And then Sunday I was off to Dymocks Penrith. That was simply fantastic. There was a queue of people waiting for me at the start and then it finished with a delightful lady called Enid (surname not Blyton!) who loved the Dragon Sword Histories and was there to buy Empire Of Bones. Penrith is, simply, wonderful to visit.
And then the week ended with Bridge Of Swords going into reprint again - for the third time.
Awaiting me is the biggest week of the tour - 12 stores in two states. Here we go ...
Monday, February 17, 2014
I kicked off at Kinokuniya in the heart of Sydney, which is a fantastic store just near Town Hall.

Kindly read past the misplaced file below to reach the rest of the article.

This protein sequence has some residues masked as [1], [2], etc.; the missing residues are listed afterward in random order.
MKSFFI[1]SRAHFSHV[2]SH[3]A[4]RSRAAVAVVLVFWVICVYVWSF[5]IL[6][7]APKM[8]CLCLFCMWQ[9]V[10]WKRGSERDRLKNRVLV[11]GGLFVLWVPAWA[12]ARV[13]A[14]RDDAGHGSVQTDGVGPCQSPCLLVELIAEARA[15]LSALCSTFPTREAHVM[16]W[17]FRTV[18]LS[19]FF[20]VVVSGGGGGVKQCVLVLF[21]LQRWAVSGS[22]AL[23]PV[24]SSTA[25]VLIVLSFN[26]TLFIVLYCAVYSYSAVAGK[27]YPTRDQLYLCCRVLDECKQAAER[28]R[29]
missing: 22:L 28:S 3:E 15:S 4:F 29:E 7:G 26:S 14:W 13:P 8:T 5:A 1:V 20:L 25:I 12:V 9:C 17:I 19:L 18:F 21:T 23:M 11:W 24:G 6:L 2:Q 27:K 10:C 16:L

Kino wasn't running the 3 for 2 deal but instead had 20% off all my books, which made things interesting, as then it came down to a straight shootout between the two series - would people like the idea of Empire Of Bones or Dragon Sword Histories more?
After selling out of every copy of Bridge Of Swords and The Wounded Guardian they had, I can say that people like them both!
It was a real thrill to have people come in to buy the remainder of a series and particularly for a young bloke called Kai who bought the original series plus Wall Of Spears for his grandfather Mark!
Then it was off to the Gold Coast and a tussle with the taxis!
First up was Collins Tweed Heads, where the wonderful Leanne Ellis of Bloody Cake News was waiting for me, wanting five copies of Wall Of Spears!
I sold the store out of every copy of the new series they had - everyone wanted the trilogy deal, which was great, but then the hassle started.